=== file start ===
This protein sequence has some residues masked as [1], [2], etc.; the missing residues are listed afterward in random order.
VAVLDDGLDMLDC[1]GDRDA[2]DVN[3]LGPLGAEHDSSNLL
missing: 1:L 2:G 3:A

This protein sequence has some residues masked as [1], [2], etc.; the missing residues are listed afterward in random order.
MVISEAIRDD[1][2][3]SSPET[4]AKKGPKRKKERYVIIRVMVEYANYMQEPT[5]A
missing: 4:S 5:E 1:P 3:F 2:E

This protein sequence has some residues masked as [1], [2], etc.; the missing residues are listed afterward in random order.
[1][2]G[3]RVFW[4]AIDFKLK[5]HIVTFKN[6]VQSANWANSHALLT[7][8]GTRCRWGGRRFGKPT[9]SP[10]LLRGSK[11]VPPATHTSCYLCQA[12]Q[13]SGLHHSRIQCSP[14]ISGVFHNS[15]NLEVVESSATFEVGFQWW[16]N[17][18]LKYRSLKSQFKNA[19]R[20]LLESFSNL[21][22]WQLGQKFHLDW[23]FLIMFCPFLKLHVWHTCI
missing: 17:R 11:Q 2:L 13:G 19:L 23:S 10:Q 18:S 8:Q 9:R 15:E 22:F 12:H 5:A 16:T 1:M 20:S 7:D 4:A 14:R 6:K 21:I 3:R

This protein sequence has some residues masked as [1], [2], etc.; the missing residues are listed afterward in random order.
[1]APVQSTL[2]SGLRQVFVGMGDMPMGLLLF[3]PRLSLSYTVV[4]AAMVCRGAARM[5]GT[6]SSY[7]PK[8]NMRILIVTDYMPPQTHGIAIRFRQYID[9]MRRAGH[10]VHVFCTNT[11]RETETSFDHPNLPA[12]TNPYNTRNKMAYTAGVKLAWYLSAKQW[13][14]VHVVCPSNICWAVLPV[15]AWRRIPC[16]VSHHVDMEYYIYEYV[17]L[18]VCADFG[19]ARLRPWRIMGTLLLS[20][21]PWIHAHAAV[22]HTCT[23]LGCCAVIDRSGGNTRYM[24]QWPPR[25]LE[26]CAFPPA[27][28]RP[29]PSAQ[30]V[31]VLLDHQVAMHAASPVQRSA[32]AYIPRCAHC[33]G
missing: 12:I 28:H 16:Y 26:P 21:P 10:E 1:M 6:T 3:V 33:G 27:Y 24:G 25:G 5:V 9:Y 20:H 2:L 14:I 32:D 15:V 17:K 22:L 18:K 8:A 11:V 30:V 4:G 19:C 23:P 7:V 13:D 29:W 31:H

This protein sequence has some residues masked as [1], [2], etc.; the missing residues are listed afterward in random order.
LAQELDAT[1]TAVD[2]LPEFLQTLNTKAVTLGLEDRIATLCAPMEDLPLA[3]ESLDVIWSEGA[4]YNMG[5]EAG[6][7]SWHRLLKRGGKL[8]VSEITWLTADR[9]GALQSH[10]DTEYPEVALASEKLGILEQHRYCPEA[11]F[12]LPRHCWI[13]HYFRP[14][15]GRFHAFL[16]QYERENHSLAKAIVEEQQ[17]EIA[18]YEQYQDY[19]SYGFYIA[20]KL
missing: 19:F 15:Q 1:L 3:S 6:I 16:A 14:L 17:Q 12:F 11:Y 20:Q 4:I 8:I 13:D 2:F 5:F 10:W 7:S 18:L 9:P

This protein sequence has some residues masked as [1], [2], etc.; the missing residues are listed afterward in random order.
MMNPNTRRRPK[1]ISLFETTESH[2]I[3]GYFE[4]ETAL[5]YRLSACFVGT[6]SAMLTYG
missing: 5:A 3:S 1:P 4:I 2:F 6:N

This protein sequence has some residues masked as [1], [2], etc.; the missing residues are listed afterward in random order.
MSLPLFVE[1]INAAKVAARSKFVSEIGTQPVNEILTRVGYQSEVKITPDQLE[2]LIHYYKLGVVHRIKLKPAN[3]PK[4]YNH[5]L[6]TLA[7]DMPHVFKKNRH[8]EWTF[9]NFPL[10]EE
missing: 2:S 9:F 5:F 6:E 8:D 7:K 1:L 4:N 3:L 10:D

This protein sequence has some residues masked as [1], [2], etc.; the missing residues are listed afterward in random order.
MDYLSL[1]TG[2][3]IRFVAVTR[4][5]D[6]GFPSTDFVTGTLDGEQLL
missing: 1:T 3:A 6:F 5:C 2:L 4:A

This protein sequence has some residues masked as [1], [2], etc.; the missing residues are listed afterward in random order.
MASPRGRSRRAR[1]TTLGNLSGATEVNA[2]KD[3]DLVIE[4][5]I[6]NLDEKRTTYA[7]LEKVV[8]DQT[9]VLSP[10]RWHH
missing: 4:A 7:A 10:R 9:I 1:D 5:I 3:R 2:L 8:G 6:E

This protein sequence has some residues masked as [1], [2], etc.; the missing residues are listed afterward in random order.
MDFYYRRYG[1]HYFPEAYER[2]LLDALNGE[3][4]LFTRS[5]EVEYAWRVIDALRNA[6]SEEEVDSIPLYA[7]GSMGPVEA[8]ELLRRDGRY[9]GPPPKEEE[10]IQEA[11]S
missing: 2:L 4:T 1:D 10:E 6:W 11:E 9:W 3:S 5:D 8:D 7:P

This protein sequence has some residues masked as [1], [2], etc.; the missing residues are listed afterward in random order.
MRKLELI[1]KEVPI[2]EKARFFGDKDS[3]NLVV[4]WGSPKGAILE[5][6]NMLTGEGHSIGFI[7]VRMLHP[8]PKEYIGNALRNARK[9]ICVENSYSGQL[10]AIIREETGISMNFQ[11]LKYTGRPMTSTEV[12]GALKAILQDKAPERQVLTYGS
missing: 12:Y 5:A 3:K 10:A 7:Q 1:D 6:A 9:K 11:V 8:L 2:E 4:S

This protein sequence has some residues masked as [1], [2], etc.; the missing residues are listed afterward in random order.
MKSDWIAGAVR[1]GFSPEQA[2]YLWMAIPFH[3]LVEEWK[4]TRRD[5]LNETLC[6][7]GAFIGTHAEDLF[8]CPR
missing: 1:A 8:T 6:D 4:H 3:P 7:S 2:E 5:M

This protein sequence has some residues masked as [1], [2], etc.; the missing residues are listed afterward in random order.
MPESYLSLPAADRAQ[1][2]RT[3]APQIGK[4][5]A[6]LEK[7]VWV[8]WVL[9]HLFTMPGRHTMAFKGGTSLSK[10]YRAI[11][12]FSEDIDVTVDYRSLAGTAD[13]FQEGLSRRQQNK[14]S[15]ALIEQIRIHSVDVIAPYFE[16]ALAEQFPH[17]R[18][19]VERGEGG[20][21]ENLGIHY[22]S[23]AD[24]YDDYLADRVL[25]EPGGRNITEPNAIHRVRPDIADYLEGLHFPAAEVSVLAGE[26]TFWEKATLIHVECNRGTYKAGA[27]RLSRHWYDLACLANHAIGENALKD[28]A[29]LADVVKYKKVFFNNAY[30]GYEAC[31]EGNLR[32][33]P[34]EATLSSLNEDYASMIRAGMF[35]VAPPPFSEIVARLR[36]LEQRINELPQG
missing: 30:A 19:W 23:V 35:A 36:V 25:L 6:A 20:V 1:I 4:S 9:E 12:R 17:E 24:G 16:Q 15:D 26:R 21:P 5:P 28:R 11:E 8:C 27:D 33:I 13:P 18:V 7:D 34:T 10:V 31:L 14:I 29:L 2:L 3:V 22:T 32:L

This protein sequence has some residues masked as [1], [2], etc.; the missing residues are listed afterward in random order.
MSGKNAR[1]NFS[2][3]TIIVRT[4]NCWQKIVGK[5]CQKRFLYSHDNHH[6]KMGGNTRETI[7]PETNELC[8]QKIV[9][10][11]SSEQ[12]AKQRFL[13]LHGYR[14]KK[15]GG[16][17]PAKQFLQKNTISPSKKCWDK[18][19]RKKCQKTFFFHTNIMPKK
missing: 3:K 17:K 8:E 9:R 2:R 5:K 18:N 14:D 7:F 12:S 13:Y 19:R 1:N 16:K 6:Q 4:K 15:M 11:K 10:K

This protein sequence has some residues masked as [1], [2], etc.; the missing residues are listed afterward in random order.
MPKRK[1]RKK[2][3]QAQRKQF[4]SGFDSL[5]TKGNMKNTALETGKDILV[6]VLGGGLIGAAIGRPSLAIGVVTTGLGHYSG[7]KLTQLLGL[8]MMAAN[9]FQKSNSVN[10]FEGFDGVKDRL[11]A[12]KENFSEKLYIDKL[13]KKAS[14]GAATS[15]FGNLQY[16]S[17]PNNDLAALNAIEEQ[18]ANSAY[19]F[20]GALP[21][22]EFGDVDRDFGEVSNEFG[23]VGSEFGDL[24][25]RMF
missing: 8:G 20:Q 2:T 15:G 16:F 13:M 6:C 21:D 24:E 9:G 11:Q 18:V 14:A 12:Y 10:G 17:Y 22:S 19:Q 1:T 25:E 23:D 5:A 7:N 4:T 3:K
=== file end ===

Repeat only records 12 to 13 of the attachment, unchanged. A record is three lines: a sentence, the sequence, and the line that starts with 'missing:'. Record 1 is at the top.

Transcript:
This protein sequence has some residues masked as [1], [2], etc.; the missing residues are listed afterward in random order.
MKSDWIAGAVR[1]GFSPEQA[2]YLWMAIPFH[3]LVEEWK[4]TRRD[5]LNETLC[6][7]GAFIGTHAEDLF[8]CPR
missing: 1:A 8:T 6:D 4:H 3:P 7:S 2:E 5:M

This protein sequence has some residues masked as [1], [2], etc.; the missing residues are listed afterward in random order.
MPESYLSLPAADRAQ[1][2]RT[3]APQIGK[4][5]A[6]LEK[7]VWV[8]WVL[9]HLFTMPGRHTMAFKGGTSLSK[10]YRAI[11][12]FSEDIDVTVDYRSLAGTAD[13]FQEGLSRRQQNK[14]S[15]ALIEQIRIHSVDVIAPYFE[16]ALAEQFPH[17]R[18][19]VERGEGG[20][21]ENLGIHY[22]S[23]AD[24]YDDYLADRVL[25]EPGGRNITEPNAIHRVRPDIADYLEGLHFPAAEVSVLAGE[26]TFWEKATLIHVECNRGTYKAGA[27]RLSRHWYDLACLANHAIGENALKD[28]A[29]LADVVKYKKVFFNNAY[30]GYEAC[31]EGNLR[32][33]P[34]EATLSSLNEDYASMIRAGMF[35]VAPPPFSEIVARLR[36]LEQRINELPQG
missing: 30:A 19:W 23:V 35:A 36:V 25:L 6:A 20:V 1:I 4:S 9:E 12:R 17:E 24:G 16:Q 15:D 26:R 21:P 5:P 28:R 11:E 8:C 27:D 33:I 13:P 18:V 7:D 34:T 10:V 31:L 14:I 29:L 2:L 3:V 22:T 32:L